A high-gain optical waveguide amplifier has been realized in a channel waveguide platform of Nd:YAG ceramic produced by swift carbon ion irradiation with metal masking. The waveguide is single mode at wavelength of 810 and 1064 nm, and with the enhanced fluorescence intensity at around 1064 nm due to the Nd3+ ion emissions. In conjunction with the low propagation loss of the waveguide, about 26.3 dB/cm of the small signal gain at 1064 nm is achieved with an 18 ns pulse laser as the seeder under the 810-nm laser excitation. This work suggests the carbon ion irradiated Nd:YAG waveguides could serve as efficient integrated amplifiers for the signal amplification.
©2013 Optical Society of America
The rare-earth-ion-doped waveguide amplifiers are significantly interesting in the field of integrated optics over the last two decades [1–6]. Based on active integrated platforms of waveguides or fibers, the enhanced gain may be generated with respect to the bulk systems owing to the better light confinement effect and better heat dissipation. In addition, such a compact geometry has the potential to amplify optical signal at a high data rate and to compensate the connecting loss through the integrated optical circuit. As of yet, different materials, such as rare earth ion doped lithium niobate, glass, polymer and aluminum oxide [7–12], have been used to realize optical amplifications.
As a latest developed gain media for high power solid state lasers, rare earth doped yttrium aluminum garnet (YAG) ceramics have attracted continuous interests owing to the excellent lasing properties [13–15]. Compared with the single-crystalline partners, the ceramics have similar fluorescence ability and can be produced in larger homogenous volumes. Rare-earth ion doped YAG ceramics usually have broad emission bandwidth in the near-infrared band, which makes them be most attractive candidates for the optical amplifiers in telecommunications. Until now, many literatures have reported the excellent performance of the optical signal amplification based on doped YAG crystal fiber grown by the well-known laser-heated pedestal growth (LHPG) method [16,17], which can produce single crystal fibers with high-purity and low-defect-density. However, this method is not available for the YAG ceramics and has the difficulty to realize highly optical integration on a chip. To use this gain material for the waveguide amplification, we would like applying the ion beam technique, which is a more available fabrication method.
Ion beam techniques have been emerged to be an efficient way to produce waveguide structures in many gain media . During the ion irradiation process, the energetic ions penetrate the optical material surface and transfer the energy from the incident beams to the network of the target material. The energy deposition will modify the refractive index of materials and construct the waveguide structure . Depending on the energy of the incident ion, ion beam techniques can be divided into the ion implantation method (ion energy lower than 1 MeV/amu) and the heavy swift ion irradiation method (ion beam energy high than 1 MeV/amu). Until now, the ion implantation method has been applied for a variety of materials to fabricate kinds of positive and active photonic devices [20–26]. Taking the rare doped YAG ceramics for example, waveguides fabrication and waveguide laser operation have been discussed in details [27–29]. Compared with the ion implantation method, the heavy swift ion irradiation method introduces obviously reduced irradiation fluences and larger refractive index changes for the waveguide structure, which indicates the potential for highly integrated optical devices . However, the application of this technology for active devices is confined in the field of waveguide lasers [30, 31]. And there is no discussion about optical amplifiers. Besides the heavy swift ion irradiation, as a more advanced method, has not been applied to the gain medium of rare doped YAG ceramics yet.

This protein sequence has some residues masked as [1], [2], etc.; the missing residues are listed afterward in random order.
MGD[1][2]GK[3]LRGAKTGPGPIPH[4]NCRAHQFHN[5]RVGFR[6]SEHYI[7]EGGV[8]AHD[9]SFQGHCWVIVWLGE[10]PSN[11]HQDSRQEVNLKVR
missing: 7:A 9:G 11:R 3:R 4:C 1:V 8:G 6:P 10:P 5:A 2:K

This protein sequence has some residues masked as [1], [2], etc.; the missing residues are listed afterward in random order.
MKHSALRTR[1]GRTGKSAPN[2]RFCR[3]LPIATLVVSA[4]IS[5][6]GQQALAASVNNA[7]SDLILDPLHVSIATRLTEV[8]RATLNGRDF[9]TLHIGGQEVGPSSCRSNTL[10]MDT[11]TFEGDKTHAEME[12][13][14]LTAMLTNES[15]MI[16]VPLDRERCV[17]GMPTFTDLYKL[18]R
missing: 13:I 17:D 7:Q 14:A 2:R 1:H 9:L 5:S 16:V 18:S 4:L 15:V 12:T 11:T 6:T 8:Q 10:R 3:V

In this work, we use the swift carbon ion irradiation method to fabricate the channel waveguide in Nd:YAG ceramic through the specially designed metal mask. Such waveguide properties as refractive index profile, propagation modes, propagation loss and fluorescence, are discussed in detail. The optical amplification in this Nd:YAG ceramic channel waveguide has been achieved for small input signals at 1.06μm.
The Nd:YAG ceramic (doped by by 2 at.% Nd3+ ions, obtained from Baikowski Ltd., Japan) sample was cut into dimensions of 2 × 8 × 7 mm3 and optically polished. Before the irradiation process, a metal mask of nickel-cobalt alloy with open slits (20 μm width, 10mm length) was prepared and put on the surface of sample to realize selective irradiation. By using a 3 MV tandem accelerator, the C5+ ion irradiation was carried out at energy of 17 MeV and at a fluence of 2 × 1014 ions/cm2. Through the open slits on the metal mask, the C5+ ion beams irradiated the sample and changed the refractive index, forming a few channel waveguides on the Nd:YAG ceramic. The length of waveguides is 7 mm. Figure 1(a) shows the sketch of the process of the selective carbon ion irradiation.
The Nd:YAG ceramic waveguide propagation loss is induced by a cooperation of the scattering from waveguide structure and the absorption from the doped neodymium ions. Both effects were analyzed in this work. At first, the waveguide scattering loss was measured at the wavelength of 1064 nm using the Fabry-Perot method . At 1064 nm, the absorption of Nd ions can be ignored, and the loss is only induced by the waveguide scattering. According to our measurement, the loss at 1064 nm was ~1.1 dB/cm. Then, we used the same method to detect the propagation loss at the wavelength of 810 nm, at which wavelength the loss is considered to be a combination of the absorption and the scattering. The measured total loss was ~11.7 dB/cm. As the waveguide scattering loss is mainly caused by the surface roughness of the waveguide walls, which is invariable with detecting wavelength. We assumed the waveguide scattering loss should have the same value at 810 nm and 1064 nm. Hence, the absorption of this waveguide was ~10.6 dB/cm at 810 nm.